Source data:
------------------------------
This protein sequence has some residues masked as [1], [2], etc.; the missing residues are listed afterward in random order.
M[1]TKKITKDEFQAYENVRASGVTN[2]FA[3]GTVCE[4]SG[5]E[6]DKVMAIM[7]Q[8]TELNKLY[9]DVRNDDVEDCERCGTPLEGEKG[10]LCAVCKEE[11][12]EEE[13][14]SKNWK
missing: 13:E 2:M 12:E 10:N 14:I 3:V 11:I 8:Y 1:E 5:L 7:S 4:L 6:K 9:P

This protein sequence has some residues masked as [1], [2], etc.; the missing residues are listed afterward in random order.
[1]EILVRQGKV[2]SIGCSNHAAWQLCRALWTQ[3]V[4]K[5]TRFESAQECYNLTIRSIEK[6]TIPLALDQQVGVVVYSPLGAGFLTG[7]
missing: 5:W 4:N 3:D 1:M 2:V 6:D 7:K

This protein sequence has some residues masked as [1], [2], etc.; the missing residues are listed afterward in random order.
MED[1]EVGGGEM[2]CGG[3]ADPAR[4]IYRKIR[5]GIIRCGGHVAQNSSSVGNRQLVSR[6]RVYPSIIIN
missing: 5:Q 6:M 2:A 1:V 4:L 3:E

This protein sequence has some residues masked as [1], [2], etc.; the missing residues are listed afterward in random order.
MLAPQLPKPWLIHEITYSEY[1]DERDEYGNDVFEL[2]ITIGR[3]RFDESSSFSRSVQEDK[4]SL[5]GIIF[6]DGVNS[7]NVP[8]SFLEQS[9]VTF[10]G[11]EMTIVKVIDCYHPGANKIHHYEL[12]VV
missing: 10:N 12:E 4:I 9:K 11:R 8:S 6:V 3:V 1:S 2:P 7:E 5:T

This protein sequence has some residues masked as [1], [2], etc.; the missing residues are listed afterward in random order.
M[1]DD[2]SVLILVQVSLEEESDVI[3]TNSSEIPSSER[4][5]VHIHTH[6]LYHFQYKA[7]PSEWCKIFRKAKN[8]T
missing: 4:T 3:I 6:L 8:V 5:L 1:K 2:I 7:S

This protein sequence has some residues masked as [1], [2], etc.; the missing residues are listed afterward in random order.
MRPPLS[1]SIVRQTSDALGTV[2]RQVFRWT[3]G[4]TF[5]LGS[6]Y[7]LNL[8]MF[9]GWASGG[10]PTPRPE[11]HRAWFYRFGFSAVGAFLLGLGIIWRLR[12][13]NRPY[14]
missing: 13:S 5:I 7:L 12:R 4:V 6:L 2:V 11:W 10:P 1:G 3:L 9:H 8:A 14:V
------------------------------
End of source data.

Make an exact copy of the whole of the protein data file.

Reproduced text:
This protein sequence has some residues masked as [1], [2], etc.; the missing residues are listed afterward in random order.
M[1]TKKITKDEFQAYENVRASGVTN[2]FA[3]GTVCE[4]SG[5]E[6]DKVMAIM[7]Q[8]TELNKLY[9]DVRNDDVEDCERCGTPLEGEKG[10]LCAVCKEE[11][12]EEE[13][14]SKNWK
missing: 13:E 2:M 12:E 10:N 14:I 3:V 11:I 8:Y 1:E 5:L 7:S 4:L 6:K 9:P

This protein sequence has some residues masked as [1], [2], etc.; the missing residues are listed afterward in random order.
[1]EILVRQGKV[2]SIGCSNHAAWQLCRALWTQ[3]V[4]K[5]TRFESAQECYNLTIRSIEK[6]TIPLALDQQVGVVVYSPLGAGFLTG[7]
missing: 5:W 4:N 3:D 1:M 2:V 6:D 7:K

This protein sequence has some residues masked as [1], [2], etc.; the missing residues are listed afterward in random order.
MED[1]EVGGGEM[2]CGG[3]ADPAR[4]IYRKIR[5]GIIRCGGHVAQNSSSVGNRQLVSR[6]RVYPSIIIN
missing: 5:Q 6:M 2:A 1:V 4:L 3:E

This protein sequence has some residues masked as [1], [2], etc.; the missing residues are listed afterward in random order.
MLAPQLPKPWLIHEITYSEY[1]DERDEYGNDVFEL[2]ITIGR[3]RFDESSSFSRSVQEDK[4]SL[5]GIIF[6]DGVNS[7]NVP[8]SFLEQS[9]VTF[10]G[11]EMTIVKVIDCYHPGANKIHHYEL[12]VV
missing: 10:N 12:E 4:I 9:K 11:R 8:S 6:V 3:V 1:S 2:P 7:E 5:T

This protein sequence has some residues masked as [1], [2], etc.; the missing residues are listed afterward in random order.
M[1]DD[2]SVLILVQVSLEEESDVI[3]TNSSEIPSSER[4][5]VHIHTH[6]LYHFQYKA[7]PSEWCKIFRKAKN[8]T
missing: 4:T 3:I 6:L 8:V 5:L 1:K 2:I 7:S

This protein sequence has some residues masked as [1], [2], etc.; the missing residues are listed afterward in random order.
MRPPLS[1]SIVRQTSDALGTV[2]RQVFRWT[3]G[4]TF[5]LGS[6]Y[7]LNL[8]MF[9]GWASGG[10]PTPRPE[11]HRAWFYRFGFSAVGAFLLGLGIIWRLR[12][13]NRPY[14]
missing: 13:S 5:I 7:L 12:R 4:V 6:L 2:V 11:W 10:P 1:G 3:L 9:H 8:A 14:V